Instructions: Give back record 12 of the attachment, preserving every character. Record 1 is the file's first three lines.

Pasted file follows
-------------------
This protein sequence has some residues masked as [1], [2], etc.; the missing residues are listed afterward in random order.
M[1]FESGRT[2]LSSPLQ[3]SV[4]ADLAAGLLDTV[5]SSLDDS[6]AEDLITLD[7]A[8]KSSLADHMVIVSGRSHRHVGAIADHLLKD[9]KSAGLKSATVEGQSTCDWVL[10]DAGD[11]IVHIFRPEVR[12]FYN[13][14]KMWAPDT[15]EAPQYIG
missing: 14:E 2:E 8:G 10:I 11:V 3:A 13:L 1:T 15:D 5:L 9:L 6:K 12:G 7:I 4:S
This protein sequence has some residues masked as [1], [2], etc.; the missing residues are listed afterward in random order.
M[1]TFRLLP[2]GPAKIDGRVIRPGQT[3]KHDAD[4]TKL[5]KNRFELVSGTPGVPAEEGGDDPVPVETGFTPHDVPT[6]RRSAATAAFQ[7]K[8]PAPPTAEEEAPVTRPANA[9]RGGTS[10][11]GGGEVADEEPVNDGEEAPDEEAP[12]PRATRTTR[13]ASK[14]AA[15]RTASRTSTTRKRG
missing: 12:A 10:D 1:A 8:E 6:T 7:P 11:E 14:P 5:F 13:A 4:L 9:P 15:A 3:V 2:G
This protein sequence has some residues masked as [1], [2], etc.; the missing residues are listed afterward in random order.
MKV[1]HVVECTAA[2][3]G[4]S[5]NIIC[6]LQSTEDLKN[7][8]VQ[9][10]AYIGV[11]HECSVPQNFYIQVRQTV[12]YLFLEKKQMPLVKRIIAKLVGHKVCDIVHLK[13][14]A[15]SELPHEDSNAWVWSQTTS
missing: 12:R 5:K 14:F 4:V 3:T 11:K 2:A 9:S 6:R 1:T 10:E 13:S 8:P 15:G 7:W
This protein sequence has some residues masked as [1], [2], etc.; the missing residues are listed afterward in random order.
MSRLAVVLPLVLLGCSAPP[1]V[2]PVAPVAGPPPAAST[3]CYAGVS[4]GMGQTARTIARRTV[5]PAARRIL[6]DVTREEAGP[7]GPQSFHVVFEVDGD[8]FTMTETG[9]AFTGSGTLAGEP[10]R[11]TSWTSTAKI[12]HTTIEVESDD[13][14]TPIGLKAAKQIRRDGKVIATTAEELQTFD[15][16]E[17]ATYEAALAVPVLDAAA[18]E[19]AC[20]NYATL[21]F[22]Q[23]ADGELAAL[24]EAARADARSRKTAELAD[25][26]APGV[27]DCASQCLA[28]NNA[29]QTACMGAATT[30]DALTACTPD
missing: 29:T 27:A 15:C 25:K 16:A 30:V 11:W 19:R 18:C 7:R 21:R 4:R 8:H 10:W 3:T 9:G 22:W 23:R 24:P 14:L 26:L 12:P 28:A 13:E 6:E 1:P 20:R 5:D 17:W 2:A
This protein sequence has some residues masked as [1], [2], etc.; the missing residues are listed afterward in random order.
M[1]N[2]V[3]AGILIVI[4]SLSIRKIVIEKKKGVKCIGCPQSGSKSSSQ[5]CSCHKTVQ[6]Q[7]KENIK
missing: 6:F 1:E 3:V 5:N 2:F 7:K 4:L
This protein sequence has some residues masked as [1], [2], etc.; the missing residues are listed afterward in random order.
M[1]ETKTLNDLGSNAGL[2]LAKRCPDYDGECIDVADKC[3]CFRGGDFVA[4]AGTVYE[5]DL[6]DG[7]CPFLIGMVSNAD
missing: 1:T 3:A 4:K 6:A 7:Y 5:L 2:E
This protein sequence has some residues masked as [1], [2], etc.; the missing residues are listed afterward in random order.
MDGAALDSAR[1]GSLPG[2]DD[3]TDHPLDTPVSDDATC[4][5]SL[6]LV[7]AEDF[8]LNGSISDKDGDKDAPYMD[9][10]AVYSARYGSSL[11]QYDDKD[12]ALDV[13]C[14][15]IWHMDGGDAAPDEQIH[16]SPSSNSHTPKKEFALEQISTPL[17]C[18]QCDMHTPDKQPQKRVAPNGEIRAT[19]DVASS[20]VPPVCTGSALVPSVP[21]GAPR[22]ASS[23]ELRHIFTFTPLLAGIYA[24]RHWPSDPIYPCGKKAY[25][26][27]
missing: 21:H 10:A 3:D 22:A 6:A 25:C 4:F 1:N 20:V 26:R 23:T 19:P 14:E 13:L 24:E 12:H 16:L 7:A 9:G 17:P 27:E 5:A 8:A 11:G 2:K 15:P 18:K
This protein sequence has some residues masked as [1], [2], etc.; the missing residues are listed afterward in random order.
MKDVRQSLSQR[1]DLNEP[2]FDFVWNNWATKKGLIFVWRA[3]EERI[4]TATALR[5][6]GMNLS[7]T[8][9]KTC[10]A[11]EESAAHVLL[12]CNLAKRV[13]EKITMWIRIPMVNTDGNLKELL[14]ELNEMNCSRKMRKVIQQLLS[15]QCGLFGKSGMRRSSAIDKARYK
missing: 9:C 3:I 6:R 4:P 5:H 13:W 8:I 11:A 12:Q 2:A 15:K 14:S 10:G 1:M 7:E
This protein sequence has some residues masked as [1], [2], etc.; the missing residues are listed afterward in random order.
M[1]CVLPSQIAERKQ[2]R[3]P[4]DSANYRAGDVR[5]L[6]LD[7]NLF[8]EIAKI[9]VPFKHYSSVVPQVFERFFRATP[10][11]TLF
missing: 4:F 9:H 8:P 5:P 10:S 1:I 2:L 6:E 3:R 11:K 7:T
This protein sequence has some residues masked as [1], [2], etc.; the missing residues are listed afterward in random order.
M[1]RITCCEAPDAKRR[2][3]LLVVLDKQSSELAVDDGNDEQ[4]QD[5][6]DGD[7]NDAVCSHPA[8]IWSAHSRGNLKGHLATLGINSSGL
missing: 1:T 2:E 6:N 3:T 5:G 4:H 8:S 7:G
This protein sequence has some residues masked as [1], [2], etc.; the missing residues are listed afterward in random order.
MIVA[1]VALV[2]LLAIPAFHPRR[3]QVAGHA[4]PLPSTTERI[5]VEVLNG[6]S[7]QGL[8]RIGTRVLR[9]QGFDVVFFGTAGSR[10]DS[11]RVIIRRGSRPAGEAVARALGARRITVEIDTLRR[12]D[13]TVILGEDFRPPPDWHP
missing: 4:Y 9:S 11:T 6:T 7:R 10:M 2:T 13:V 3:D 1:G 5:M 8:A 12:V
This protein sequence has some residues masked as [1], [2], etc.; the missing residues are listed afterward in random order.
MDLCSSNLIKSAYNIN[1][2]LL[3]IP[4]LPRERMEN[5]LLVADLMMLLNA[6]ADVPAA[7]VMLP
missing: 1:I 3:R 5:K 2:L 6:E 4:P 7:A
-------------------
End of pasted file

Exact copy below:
This protein sequence has some residues masked as [1], [2], etc.; the missing residues are listed afterward in random order.
MDLCSSNLIKSAYNIN[1][2]LL[3]IP[4]LPRERMEN[5]LLVADLMMLLNA[6]ADVPAA[7]VMLP
missing: 1:I 3:R 5:K 2:L 6:E 4:P 7:A